For anyone who has ever tried to drive around the Jersey Shore during the summer months, you know how tough traffic can be.

The usual suspects are almost always slow, namely Route 9 and the Garden State Parkway.

But what if there was a third major highway running up and down the eastern portion of Atlantic County?

Had plans come to fruition, you would be driving on the Route 9 Freeway between Somers Point and Smithville today.

But Route 9 already exists!

Yes -- but there were plans for a second Route 9. The Route 9 Freeway.

Big plans

As the 1960s turned into the 70s, officials with the State of New Jersey took a careful look at U.S. Route 9 in Atlantic County (apparently, it was awful back then just like it is today) and someone had an idea to build the Route 9 Freeway.

That road would have more or less paralleled the current Route 9 and the idea was that it would be used to make the Garden State Parkway less congested (if only...).

At this point, to further explain the Route 9 Freeway, another unbuilt highway in South Jersey comes into the mix.

Route 60

State Route 60 was supposed to be a direct connection between the Delaware Memorial Bridge and the Jersey Shore.

Had it been built, Route 60 would have run just north of the Great Egg Harbor in Somers Point and ended in Ocean City (picture Somers Point-Mays Landing Road as a freeway leading into the Route 52 Causeway).

MORE INFO: Never Built in South Jersey - Route 60 Freeway

Where Route 60 crossed Somers Point is where the Route 9 Freeway would have started.

From there, the Route 9 Freeway would have gone north, crossed over the just-built Atlantic City Expressway, and ended at County Route 575 in Smithville, roughly somewhere in the area of Parkway Exit 44.

Exit 44 on the Garden State Parkway - Photo: Google Maps
Exit 44 on the Garden State Parkway - Photo: Google Maps

But what about the Parkway?

It's interesting to note that the Garden State Parkway was already open by the time the idea for the Route 9 Freeway was developed, so this other major highway would have been built in addition to the Parkway. You would have had two major highways almost right next to each other along with the existing Route 9.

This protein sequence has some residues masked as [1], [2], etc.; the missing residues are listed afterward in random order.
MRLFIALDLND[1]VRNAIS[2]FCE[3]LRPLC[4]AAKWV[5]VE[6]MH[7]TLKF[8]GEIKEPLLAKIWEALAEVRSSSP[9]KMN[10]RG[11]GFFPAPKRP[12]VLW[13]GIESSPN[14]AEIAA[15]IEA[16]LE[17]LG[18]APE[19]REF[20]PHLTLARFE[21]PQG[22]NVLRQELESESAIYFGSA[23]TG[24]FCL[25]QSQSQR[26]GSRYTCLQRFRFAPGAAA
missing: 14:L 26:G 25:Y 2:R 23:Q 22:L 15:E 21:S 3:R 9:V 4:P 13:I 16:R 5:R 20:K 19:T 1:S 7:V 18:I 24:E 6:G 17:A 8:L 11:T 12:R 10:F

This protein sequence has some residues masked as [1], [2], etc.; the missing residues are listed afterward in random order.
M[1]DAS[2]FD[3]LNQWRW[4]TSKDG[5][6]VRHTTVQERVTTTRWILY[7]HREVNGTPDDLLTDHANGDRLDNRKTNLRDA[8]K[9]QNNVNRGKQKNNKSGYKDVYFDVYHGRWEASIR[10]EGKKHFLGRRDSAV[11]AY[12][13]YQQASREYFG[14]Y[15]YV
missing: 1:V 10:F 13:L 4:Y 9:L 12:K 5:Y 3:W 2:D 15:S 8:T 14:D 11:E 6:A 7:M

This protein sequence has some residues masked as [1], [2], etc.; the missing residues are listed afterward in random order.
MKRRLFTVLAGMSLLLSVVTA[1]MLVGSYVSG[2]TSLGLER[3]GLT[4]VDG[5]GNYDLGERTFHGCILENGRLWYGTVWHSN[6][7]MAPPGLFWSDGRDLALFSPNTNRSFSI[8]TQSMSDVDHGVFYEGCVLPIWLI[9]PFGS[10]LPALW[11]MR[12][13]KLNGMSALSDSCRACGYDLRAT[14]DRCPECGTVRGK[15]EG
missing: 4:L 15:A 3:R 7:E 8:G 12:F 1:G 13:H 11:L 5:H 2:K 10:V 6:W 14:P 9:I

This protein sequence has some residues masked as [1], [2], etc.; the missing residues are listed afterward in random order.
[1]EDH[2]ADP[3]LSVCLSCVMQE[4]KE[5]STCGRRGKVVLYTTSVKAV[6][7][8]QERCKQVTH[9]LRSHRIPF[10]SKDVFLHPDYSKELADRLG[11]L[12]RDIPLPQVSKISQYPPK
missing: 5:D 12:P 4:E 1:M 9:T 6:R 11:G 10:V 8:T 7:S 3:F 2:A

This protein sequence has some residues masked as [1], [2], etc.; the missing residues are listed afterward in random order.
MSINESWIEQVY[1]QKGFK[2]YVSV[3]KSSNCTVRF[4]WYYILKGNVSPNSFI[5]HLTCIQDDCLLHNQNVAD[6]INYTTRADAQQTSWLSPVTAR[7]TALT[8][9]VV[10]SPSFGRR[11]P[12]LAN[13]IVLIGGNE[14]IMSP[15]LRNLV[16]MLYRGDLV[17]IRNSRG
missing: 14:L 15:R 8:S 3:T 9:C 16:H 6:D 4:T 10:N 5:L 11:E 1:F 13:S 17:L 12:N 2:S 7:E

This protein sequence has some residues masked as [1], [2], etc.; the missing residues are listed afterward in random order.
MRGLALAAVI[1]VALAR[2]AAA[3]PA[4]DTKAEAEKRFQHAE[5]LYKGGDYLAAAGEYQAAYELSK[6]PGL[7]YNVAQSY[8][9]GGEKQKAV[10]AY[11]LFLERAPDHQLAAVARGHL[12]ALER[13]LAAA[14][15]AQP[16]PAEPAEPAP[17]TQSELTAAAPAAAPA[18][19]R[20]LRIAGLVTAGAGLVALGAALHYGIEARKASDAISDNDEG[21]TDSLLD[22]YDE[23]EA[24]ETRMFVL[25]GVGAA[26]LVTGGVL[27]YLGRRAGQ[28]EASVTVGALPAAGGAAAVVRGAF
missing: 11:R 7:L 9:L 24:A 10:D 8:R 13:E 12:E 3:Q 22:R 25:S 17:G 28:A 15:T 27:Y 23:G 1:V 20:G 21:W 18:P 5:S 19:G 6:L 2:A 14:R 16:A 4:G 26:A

I suppose you could think of it as how Interstate 295 and the New Jersey Turnpike run right next to each other on the opposite side of South Jersey.

Interstate 295 sign (Dave Kirby, Townsquare Media NJ)
Interstate 295 sign (Dave Kirby, Townsquare Media NJ)

Unfortunately, I have not been able to find a map or any exact details of where the Route 9 Freeway would have actually been built, but just picture having the equivalent of two Parkway-wide highways running through Somers Point, Linwood, Northfield, EHT, and Galloway.

Will it ever be built?

The blunt answer is no.

Back in the 1970s, the state estimated the project would cost around $35 million. Today, that would be closer to $300+ million.

Even if the money was readily available, environmental regulations would stop the project even before residents in the area started to scream about how it would destroy countless neighborhoods and the quality of life in Atlantic County.

Should it be built?

That's a different question.

I think it's fair to say that we would enjoy being able to get around Atlantic County just a little bit quicker, however, now that the Garden State Parkway is three lanes wide in most of the region, it doesn't need to be constructed.

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